To overcome some initial hurdles, the company changed strategy. “The implementation of the program was pretty rugged,” Davitian explains. “It’s only in the last two years that we’ve been able to hire a great staff and offer a high level of service.”

Thanks to another grant, from the W.K. Kellogg Foundation, in 1997 the operation began a partnership with CyberSkills, which by then had spread across Europe. Davitian notes, “We were the first site in the U.S.”

Marketing Director Harold Smith is one of the employees responsible for professionalizing the company. He also writes grants, works on “customized training” for businesses, periodically steps in as a technician and teaches classes in a pinch.

During the afternoon segment of a day-long “Introduction to Microsoft Word” session, Smith constantly peers over the shoulders of six students trying to make sense of the Bill Gates universe. “F4 is the repeat key,” he tells them. “Everybody’s got that idea, right?”

As they experiment with fonts and the paintbrush options on an array of PCs, Smith encourages them. “This is advanced formatting, so you just learned something a lot of people don’t know.”

His approach smacks of the CyberSkills mission, which Smith is adept at articulating. “Our niche is two-fold: It’s hard for people with no computer knowledge to step into a place like Symquest,” he says of the local commercial training facility. “We consider this place a more nurturing environment. For us, it’s not the technology, it’s people. We can help them build self-confidence.”

Self-confidence doesn’t come cheap, of course. “The second thing we do is go look for money,” Smith says. “We try to partner with local social-service agencies for certain programs. If not, we go to our piggy bank, which is funded by philanthropies that help under-served populations.”

Grants from IDX, the Pecor Family Foundation and other sources have made it possible to institute scholarships this year for people who need to improve their job skills but are not eligible for other subsidies. The “customized training” division sends CyberSkills personnel out to small businesses and nonprofit organizations to teach whatever essentials are required. Vermont Law School, Fletcher Allen Health Care, Chittenden Solid Waste District and Vermont C.A.R.E.S. are among the businesses that have taken advantage of this resource.

With an annual budget of $250,000, CyberSkills can’t seem to shake an ongoing financial dilemma, however. “It costs us $50,000 to operate the access center each year, but we only bring in $5000 in fees,” Davitian laments. “We’re still hanging on, but we’ll never break even.” Verizon has contributed $25,000 to the cause.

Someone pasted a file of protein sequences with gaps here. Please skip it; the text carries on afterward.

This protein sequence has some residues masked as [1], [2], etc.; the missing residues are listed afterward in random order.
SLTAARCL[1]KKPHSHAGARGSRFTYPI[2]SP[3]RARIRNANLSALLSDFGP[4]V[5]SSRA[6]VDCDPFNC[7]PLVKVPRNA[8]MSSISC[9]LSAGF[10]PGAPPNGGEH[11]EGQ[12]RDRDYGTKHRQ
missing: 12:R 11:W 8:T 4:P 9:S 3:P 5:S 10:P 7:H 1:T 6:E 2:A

If Burlington’s Fletcher Free Library opens a computer-access center in the fall, CyberSkills will phase out its own program, leaving the classes and customized training intact. “The library’s in a much better position to subsidize a center,” Davitian says. “And downtown is a good location for that kind of thing.”

Meanwhile, Smith remains optimistic about the CyberSkills mission because he’s seen so many success stories. “We had one unemployed young woman studying here who used computer technology to start her own hairdressing business. Last I knew, she had two employees,” he notes. “Another example is the man who spent a lifetime installing pools until he hurt his back. He mastered one of our design courses and now he designs pools for rich people. The guy’s got a fantastic, creative mind.”

That’s just the kind of Cinderella saga Ragab Mohamed would like to claim as his own through courses at CyberSkills. In his native Egypt, he worked in a bank for 10 years. In 1996 he and his wife Mona moved to Burlington so she could earn a Ph.D. in microbiology at the University of Vermont. Mohamed found the opportunities narrowed for a man without computer savvy.

“My kids know computer more than I do from studying it in school,” he says of his four children, ages 3 to 11. “They say, ‘Dad, you are big. Why can’t you help us?’ I have no answer.”

While also improving his linguistic abilities in an English as a Second Language program at The Sara Holbrook Community Center, the 38-year-old Mohamed is clear about the role of technological accomplishments in finding a good job.

“Like all people in Arabic and African countries, I’m dreaming to learn these things,” he says. “Now, thanks to God, I know what that means: the computer.”

Duncan Nganga echoes that sentiment, with a grace note befitting someone who has endured misery but now anticipates a better day through the wonders of cyberspace: “The Bible tells us there is a time for laughing, a time for crying, a time for mourning and a time for being happy. So you don’t know what tomorrow brings.”

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Susan Green